Biden: Violent video games 'not healthy' but aren't 'in and of itself why we have this carnage'

Former Vice President Joe BidenJoe BidenMark Kelly clinches Democratic Senate nod in Arizona Hillicon Valley: NSA warns of new security threats | Teen accused of Twitter hack pleads not guilty | Experts warn of mail-in voting misinformation Biden offers well wishes to Lebanon after deadly explosion MORE on Monday said that violent video games are unhealthy, but would not point at them as the reason for mass shootings after President TrumpDonald John TrumpMark Kelly clinches Democratic Senate nod in Arizona Trump camp considering White House South Lawn for convention speech: reports Longtime Rep. Lacy Clay defeated in Missouri Democratic primary MORE named the games as a factor behind such incidents.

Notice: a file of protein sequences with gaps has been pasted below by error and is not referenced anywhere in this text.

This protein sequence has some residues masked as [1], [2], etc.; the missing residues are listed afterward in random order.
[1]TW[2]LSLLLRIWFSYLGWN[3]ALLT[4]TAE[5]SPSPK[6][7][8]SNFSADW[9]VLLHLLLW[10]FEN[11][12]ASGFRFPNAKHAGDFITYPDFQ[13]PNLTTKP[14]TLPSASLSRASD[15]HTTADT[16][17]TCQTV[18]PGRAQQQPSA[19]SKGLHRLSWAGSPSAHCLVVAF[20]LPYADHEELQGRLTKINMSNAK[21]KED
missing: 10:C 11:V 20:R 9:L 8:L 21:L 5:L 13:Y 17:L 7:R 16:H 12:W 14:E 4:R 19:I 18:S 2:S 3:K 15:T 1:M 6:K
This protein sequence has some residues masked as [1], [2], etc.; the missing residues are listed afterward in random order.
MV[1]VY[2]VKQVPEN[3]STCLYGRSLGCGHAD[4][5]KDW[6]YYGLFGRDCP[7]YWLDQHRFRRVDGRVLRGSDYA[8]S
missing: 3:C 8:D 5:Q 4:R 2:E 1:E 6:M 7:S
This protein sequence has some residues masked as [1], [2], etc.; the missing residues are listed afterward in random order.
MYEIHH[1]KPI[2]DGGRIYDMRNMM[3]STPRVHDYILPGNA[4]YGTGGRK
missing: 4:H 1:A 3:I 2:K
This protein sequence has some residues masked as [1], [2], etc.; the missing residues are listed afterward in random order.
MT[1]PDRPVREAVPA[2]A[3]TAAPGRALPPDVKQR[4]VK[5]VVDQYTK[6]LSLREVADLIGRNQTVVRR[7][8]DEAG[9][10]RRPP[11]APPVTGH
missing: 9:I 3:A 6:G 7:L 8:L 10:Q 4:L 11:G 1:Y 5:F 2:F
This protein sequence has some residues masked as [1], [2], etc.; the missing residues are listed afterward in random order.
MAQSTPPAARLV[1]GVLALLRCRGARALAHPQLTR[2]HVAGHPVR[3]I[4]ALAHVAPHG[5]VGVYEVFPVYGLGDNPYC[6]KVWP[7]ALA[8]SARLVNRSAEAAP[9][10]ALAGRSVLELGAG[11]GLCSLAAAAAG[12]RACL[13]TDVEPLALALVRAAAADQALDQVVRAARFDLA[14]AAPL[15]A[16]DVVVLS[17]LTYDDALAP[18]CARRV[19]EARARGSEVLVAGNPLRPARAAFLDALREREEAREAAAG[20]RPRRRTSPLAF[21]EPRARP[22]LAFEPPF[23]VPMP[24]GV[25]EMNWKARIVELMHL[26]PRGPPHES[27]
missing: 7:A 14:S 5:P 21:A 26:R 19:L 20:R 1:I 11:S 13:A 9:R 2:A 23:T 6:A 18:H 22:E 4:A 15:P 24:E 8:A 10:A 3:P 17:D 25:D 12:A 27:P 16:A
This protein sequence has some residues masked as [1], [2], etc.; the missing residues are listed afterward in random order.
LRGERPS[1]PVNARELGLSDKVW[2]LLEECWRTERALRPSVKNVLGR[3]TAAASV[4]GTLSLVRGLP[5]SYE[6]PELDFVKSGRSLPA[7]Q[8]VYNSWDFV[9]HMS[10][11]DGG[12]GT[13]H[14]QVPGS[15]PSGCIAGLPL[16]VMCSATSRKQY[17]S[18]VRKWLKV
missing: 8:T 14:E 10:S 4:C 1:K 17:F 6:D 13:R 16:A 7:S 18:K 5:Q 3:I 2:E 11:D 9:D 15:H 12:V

"It is not healthy to have these games teaching the kids the dispassionate notion that you can shoot somebody and just, you know, sort of blow their brains out," Biden, the 2020 Democratic presidential front-runner, said in an interview with CNN. "But it's not in and of itself the reason why we have this carnage on our streets."


The comments follow two mass shootings that rocked the nation over the weekend, leaving more than 30 people dead and dozens injured.

In comments on the incidents that took place in El Paso, Texas, and Dayton, Ohio, President Trump said video games were part of the problem with violence. 

The president said that "gruesome and grisly video games” make it easy for “troubled youth to surround themselves with a culture that celebrates violence,” while also condemning hatred and white supremacy.

The video game industry has pushed back on his comments, noting in a statement that video games are popular in a number of countries that have lower levels of gun violence than the U.S. Studies have not shown a link between violence and video games, according to The Associated Press

Biden has consistently led the field of more than two dozen people vying for the 2020 Democratic presidential nomination. A RealClearPolitics average of polls shows the former vice president with a more than 15-point lead over his closest opponent.